CLAIMS By: Ron Pestone
Most subcontractors are afraid to submit a claim to an owner because they fear they will make the owner angry and possibly lose future work. They worry that some language in the documents like, “no damage for delay” will not only bar them from making the claim but that they will be seen as litigious. And they are sure that will be looked at unfavorably by the owner or his agents. So they suck it up and take the loss. They are hopeful the owner or his agents will not forget the beating he took on the job that was not of his making and will reward him with another job with some extra money to make up the loss. One thing I have learned over the years is, that thinking about making up any loss on the next job is tantamount to thinking Santa Clause is going to give you a nice new train set come the holidays. A little advice, don’t hold your breath.
There is a way of submitting claims that addresses the financial hurt you experienced on the project that was not of your making. It is business like and has an excellent chance of a favorable acceptance by an owner. For this to happen the claim itself has to be fair and reasonable. The owner also has to be enlightened enough to understand that it is the contractor who builds the buildings and that he needs them as much as they need him. The owner knows that is makes no economic sense to put a good contractor out of business because in the long run there will be one less responsible contractor to bid his work. Historically it has been proven that as the size of the pool of responsible contractors lessens to bid work, the prices for the same work increases. So let’s take a brief look at claims.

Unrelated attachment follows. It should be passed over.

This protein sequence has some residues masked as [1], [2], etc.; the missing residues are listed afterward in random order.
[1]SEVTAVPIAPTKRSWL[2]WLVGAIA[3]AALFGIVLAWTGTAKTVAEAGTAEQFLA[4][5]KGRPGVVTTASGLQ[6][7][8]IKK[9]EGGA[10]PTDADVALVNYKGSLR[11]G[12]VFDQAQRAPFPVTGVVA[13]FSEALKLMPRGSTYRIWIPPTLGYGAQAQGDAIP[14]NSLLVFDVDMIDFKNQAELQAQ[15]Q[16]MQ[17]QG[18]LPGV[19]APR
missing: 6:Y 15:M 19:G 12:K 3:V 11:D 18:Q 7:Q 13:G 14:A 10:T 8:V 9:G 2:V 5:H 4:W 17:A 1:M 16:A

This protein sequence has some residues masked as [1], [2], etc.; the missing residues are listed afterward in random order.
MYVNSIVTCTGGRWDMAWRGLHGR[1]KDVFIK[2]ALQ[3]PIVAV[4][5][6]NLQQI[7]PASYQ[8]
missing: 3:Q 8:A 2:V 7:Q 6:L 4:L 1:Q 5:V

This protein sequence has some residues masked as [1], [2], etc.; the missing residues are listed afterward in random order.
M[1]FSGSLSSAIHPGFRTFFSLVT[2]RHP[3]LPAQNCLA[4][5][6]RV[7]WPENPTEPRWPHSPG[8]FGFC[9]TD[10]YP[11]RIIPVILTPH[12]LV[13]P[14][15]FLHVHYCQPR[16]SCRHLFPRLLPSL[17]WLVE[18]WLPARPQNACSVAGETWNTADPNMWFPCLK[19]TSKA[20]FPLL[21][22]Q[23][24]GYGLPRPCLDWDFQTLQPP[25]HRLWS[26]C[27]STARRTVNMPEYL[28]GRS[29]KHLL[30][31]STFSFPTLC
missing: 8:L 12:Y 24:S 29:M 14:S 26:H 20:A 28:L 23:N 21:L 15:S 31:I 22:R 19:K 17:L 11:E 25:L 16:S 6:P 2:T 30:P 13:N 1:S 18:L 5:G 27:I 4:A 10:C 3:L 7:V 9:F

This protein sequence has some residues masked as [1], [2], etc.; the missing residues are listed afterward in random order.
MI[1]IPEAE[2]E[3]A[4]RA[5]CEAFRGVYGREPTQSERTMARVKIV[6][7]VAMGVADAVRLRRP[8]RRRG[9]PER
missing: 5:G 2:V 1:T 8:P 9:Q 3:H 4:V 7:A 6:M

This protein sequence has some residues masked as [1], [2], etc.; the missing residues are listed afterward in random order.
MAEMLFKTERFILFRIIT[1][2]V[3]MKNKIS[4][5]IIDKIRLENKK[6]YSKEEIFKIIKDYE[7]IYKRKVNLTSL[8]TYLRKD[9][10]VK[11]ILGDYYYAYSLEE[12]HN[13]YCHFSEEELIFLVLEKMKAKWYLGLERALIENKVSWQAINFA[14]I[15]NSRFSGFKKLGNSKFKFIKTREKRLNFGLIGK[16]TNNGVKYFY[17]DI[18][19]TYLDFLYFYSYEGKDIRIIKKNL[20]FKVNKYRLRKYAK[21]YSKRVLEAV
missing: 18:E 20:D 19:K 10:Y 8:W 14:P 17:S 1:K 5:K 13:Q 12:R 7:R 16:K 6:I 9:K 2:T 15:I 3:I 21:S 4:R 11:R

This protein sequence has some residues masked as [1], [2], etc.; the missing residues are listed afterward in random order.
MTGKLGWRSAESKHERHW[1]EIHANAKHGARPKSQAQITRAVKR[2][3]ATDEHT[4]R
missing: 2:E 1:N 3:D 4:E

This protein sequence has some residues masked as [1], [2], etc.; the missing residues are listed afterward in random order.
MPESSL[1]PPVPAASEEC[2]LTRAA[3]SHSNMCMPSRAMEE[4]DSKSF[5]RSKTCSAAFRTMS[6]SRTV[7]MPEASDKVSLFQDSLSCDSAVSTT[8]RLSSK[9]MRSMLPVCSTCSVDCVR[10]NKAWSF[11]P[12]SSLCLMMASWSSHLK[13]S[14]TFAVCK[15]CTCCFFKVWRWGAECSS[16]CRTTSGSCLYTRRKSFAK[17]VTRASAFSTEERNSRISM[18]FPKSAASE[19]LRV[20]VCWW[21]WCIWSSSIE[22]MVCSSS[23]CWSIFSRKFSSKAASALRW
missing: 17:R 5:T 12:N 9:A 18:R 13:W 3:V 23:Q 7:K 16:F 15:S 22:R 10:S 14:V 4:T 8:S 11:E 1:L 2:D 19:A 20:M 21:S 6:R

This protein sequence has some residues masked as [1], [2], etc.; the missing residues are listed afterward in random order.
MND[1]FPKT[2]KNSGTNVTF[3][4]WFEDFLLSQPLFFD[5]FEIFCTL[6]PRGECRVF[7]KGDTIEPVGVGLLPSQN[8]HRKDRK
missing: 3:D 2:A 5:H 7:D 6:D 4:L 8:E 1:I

95% OF ALL CLAIMS HAVE THREE MAJOR COMPNENTS
One: A schedule analysis starts with the baseline CPM [Critical Path Method] and each month a CPM schedule update is issued… A good CPM specialist will use them to make some graphic snap shots showing how the actual work was performed as opposed how is was originally scheduled to be performed. It will show if you were spiked, stacked or working in a different wage rate period than the baseline schedule showed. It will also show if and how change orders affected the job, etc. Then a Claim-Digger analysis is made that will show if any of your durations were changed during the course of the project. This happens quite often when a job is running late; owners attempt to make up for the time lost by squeezing the time allotted for each activity which causes unforeseen hardships on the contractor. As an example you might have been given 5 working days per floor to get your conduit in. When an update was issued the time has been reduced to 3 days.